The riverside area of Belem, located about 5 miles west of Lisbon has many historical architectural structures such as the 16th century limestone Tower of Belem, which sits on the Tagus River. While in this town a visit to the Pasteis de Belem will not disappoint with its tearoom known for their spectacular custard tarts.
- Popular shore excursions
Cruise lines that visit here offer the following shore excursions. Please check with your cruise line to see if they offer them and remember some excursions may be seasonal only!
Gaze into the past from Evora
A visit to the town of Evora, located about 2 hours drive from Lisbon, won’t leave you disappointed. It is full of very well preserved prehistoric monuments from every age throughout history including The Temple of Diana, which dates to the 2nd century. The main square, which has its own dark history is now a place filled with shops and beautiful townhouses while cathedrals and museums are dotted throughout the town. Nearby are caves with Cro-Magnon work dating 15,000 years ago and massive Neolithic stone circles.
Romance and castles
Obidos is known especially for being a romantic medieval town that was a wedding gift from King Dinis to his queen in 1282. Today it is filled with cobbled streets, whitewashed buildings and colourful houses covered in bright bougainvillea. The picturesque town is nestled inside 45-foot high protective castle walls. If you arrive in July, the town recreates a medieval fair complete with costumes, music and drama and in November is the International Chocolate Festival.
From Cascais to Estoril
For a bit of elegance, visit the beach town of Cascais, which was enjoyed by European nobility in the early 20th century; the Castro Guimaraes Museum demonstrates the upper class ambience that was once here. Now a cosmopolitan city with designer shops, restaurants and chic pedestrian streets, the once quaint fishing village can still be felt at the daily fish auction. A boardwalk connects Cascais to its similar neighbouring town of Estoril making for a beautiful walk.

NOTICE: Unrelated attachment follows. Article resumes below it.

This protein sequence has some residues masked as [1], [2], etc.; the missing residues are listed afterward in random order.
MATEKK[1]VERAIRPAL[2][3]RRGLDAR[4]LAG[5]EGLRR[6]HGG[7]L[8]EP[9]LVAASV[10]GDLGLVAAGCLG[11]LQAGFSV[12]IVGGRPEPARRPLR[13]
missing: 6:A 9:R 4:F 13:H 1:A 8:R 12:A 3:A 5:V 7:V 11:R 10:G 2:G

- Local cuisine
The food is full of flavour and a wide variety of spices are used in most dishes the fiery chilli peppers, piri piri. As it is located on the sea, fish and seafood is common fare including the salted cod that can be prepared hundreds of ways. Chicken and pork is often found in stews and the Portuguese like their sweets and desserts after a meal.
- Where you are docked
The port of Lisbon had three cruise ship docks. Alcantara and Rocha Conde de Obidos are located less than 2 miles to the west of the city centre and the other dock, Santa Apolonia, is located in the other direction less than one mile. As you are based in the centre of the bustle, you can walk in any direction as a perfect start to explore this intimate, compact and friendly city.
- Regional weather
The climate in Lisbon is very appealing experiencing very mild winters, plenty of sunshine and warmth for the majority of the year, earning Lisbon the title of most popular Portuguese holiday destination.